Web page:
Location: White City (tad north of Medford) Oar-E-Gone
Re: Is it worth it too upgrade reels?
Originally Posted by williamhj
I have three of those reels and they work fine for 4 or 5 wt rods. I say, if it's working, don't replace it. Use the cash for something else - upgrade your line if it's bad, buy flies or tying stuff, some other gear, use it as money for a fishing trip, whatever. Unless you're worried about tying into a stealhead or salmon on your trout stream get some more life out of the Cabelas reel.
Those little reels will handle large trout and steelies over 10 lbs...If you want to upgrade (as I have done) for whatever reason, that's your choice, but don't do it because you think the reel will fail you in some way. It won't.
this fish was landed (quickly) on the 4/5 model and 8.5 ft 3 wt...
Im not sure if a new reel would make me more comfortable Im just still new enough to fly fishing that I dont know whats good and whats bad. I dont want to upgrade my leaking waders if my reel is actually a turd and likely to break. But I also dont want to upgrade a reel that works fine If i dont have too because I sometimes am unable to make it fishing as much as I like, which in turn means my gear is just sitting around collecting dust.
When I was in college (late 60's - early 70's) I owned two rods and two reels. The simplicity of my tackle was vastly offset by the freedom and extent of my summer adventures. One year, 3 of us drove from up-state NY to Missoula, MT. It took us 9,000 miles to get there! Montana is actually 2,600 miles from NY but we ziged and zaged across Canada and the northern tier of the US from Provincial park to National park camping and fishing in every imaginable environment and for many species of fish. I still tell tales from that trip to this day but they are about the rich experiences we had not about tackle we accrued.
I have many rods and reels now ranging from #4 -12 and I still fish a fair bit but not with the spontanious freedom of the glorious trout bum days of my 20's. Take your collge education seriously but try to devise a way to free your summers for angling adventure. Spend your resources on fishing not tackle...you will aquire plenty of good gear , later.
Sweet & Salt speaks the truth. I had a very cheap outfit until I was 35-36, and upgraded to a $50 Browning rod. I still used the Olympic reel I bought when I was 16 (it's a Pflueger Medalist knock-off made in Japan). I still have that reel, and although it'll continue to work for years, I've moved on. The potential problem with the inexpensive disc drag reels is that they seem to fail more often than the more expensive models. The reports I've seen about reel failure on less expensive reels usually goes along the lines of,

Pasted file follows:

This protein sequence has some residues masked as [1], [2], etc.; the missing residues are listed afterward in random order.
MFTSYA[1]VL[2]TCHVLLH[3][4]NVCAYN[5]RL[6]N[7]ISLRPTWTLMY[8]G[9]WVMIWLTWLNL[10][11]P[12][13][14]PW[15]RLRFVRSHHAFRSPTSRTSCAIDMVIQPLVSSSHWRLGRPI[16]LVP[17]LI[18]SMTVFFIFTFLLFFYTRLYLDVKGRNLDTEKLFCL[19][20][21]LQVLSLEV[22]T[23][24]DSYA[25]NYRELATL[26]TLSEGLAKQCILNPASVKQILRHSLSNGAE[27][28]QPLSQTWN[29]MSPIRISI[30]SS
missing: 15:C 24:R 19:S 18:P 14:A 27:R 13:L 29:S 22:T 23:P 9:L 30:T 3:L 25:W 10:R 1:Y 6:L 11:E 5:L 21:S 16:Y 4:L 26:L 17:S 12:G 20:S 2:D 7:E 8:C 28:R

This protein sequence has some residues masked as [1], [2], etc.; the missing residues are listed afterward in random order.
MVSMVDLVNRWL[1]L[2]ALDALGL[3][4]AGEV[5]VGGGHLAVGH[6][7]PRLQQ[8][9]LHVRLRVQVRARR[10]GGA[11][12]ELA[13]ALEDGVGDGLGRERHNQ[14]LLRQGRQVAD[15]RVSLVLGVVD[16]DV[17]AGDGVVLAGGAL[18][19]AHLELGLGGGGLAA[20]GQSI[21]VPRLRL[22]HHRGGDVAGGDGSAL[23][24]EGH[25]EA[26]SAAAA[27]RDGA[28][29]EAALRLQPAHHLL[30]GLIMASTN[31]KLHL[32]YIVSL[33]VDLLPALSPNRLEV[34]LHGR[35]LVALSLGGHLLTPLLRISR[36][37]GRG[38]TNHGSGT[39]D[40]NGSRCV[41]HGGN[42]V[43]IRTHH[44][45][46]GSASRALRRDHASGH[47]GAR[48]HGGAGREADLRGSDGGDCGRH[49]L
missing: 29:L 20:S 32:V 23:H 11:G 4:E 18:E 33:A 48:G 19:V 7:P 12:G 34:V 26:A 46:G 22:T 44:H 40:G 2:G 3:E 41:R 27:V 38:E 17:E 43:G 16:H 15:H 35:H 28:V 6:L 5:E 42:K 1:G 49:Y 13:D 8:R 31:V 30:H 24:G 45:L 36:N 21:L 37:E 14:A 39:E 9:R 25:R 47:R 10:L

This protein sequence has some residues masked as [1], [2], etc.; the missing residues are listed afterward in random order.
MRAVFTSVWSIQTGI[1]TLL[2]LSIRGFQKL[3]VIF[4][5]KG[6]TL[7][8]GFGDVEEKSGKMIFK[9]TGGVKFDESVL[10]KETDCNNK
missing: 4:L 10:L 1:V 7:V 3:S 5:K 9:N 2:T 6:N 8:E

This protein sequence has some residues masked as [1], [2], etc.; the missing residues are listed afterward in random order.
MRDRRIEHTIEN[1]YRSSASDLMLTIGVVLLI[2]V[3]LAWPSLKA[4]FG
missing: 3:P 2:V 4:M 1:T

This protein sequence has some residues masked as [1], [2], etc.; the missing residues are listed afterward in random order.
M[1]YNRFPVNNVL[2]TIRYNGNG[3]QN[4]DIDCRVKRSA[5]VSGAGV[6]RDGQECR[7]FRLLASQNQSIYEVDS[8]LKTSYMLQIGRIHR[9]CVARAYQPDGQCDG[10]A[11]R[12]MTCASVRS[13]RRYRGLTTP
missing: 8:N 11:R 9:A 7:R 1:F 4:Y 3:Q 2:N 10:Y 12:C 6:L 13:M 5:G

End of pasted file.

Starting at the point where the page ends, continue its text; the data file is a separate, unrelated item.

"The drag seized up on the first fishing trip". It's a quality control thing: sometimes they just aren't put together right, or a bad disc gets put into the reel. If your reel has been fished without failure, and isn't showing signs of wear (loose spool, spool wobble, grinding noises, sticky drag), you're probably good. The Prestige model you have is a mid arbor, and that's good.
1970's Olympic reel. I didn't know this reel needed upgrading until I found the internet and a boutique fly fishing shop.
What you see on the picture above is all there is to that reel. It has an adjustable drag, but it's not a disc drag.
Frank, I have two of those, except mine are called Shakespeare omni 44s, same reel, just a different name on them. One is hanging on the first fly rod I ever bought, both up on the wall above my computer/tying desk. The other one is with my fishing gear in case I need it. Both still work, and both will still catch fish, and it is kinda cool sometimes to hook it to a rod and fish like I did when I couldn't afford a large arbor reel. I even have an old auto winding reel on an old bamboo rod, also hanging on the wall, but still able to be fished if the mood strikes me.
@ Flyfisher117: I just bought the Cabela's Three forks/Prestige plus 4wt 5pc combo, and I have to say that you probably won't find a better reel for the money. I have to admit that I was skeptical at first, but I have given that reel a thorough inspection and I am quite impressed with the quality vs cost. I also own a Okuma Sierra 7/8 wt (picked it up on sale for 30 bucks) that is on my 6/7 wt rod, and the two reels are almost identical in the way they are constructed and function. I have read several reviews on the Cabela's reel, and other than the occasional quality control mis-hap, almost everyone that has bought one feels the same way that I do about it. If I were you, I would get that new pair of waders, or an extra spool and some line (spools can be had for about $30 for that reel) instead of worrying about it giving up on you. Just sayin...